Capitalism, Covid-19, and climate change

The pandemic alliance between Big Pharma and governments foreshadows how the market-based capitalist system will fail to address global warming. Just finding low emissions technology is not an answer.

The key policy elements of the pandemic policy problem can be simply stated. The overwhelming majority of the world’s population has to be inoculated to avoid a reservoir of the virus continually producing variants resistant to the current vaccines. Tardiness in the inoculation program will result in additional deaths, and risks the cost of a new global vaccine program to address new variants.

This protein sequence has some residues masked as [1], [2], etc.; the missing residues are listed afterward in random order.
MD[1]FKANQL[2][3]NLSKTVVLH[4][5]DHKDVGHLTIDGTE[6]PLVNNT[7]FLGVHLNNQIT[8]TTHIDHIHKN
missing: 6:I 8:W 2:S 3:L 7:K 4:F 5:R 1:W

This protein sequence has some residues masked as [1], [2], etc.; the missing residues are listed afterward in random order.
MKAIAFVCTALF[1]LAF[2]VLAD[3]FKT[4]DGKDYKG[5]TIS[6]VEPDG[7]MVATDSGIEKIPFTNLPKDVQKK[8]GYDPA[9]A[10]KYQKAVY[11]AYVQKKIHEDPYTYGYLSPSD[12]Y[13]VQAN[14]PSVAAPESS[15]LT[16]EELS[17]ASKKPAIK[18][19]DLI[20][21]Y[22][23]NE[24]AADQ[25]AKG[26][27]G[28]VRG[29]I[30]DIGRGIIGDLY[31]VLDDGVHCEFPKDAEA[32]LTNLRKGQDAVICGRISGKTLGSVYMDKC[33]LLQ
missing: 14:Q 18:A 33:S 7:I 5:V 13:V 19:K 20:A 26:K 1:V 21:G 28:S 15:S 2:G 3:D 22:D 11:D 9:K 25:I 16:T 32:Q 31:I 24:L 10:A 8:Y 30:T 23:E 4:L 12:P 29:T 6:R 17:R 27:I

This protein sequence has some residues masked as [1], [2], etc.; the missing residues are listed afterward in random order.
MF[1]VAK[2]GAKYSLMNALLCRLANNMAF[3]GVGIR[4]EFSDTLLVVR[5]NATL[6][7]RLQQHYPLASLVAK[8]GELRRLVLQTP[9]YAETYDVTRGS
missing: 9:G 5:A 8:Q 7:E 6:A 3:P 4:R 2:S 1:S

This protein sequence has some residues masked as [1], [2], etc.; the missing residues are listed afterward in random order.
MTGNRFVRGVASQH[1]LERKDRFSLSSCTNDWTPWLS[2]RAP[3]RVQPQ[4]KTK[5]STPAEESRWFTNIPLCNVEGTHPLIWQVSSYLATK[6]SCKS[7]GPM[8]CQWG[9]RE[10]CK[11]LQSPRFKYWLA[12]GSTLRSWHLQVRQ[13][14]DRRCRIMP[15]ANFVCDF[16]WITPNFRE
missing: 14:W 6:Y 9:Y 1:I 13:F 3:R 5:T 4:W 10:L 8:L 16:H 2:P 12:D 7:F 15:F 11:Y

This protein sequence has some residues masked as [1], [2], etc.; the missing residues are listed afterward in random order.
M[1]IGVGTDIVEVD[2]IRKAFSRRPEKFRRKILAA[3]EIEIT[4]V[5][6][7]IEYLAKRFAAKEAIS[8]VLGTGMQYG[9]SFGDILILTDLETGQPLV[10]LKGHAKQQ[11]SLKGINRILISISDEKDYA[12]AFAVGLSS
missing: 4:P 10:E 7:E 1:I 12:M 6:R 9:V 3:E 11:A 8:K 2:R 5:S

Expediting vaccination of the world’s population is the rational policy prescription. The pharmaceutical companies control vaccine production rates and can determine vaccine affordability. They can control the supply in order to maximise profits as nations compete for their products. They could also ensure, if they desired, that a surplus of supply is manufactured, and increase  availability and affordability.

Saving hundreds of thousands of lives, reducing global poverty, and restoration of the global economy, all depend on the profit-driven pharmaceutical companies, unless governments intervene.

However, the sanctity of commercial intellectual property has been elevated above citizens’ health and economic security; or profits and dividends above people. If the ability of pharmaceutical companies to restrict vaccine production through control of intellectual property rights were removed by government intervention, many additional sources of productive capacity could ramp up the supply and accelerate the inoculation of the global population.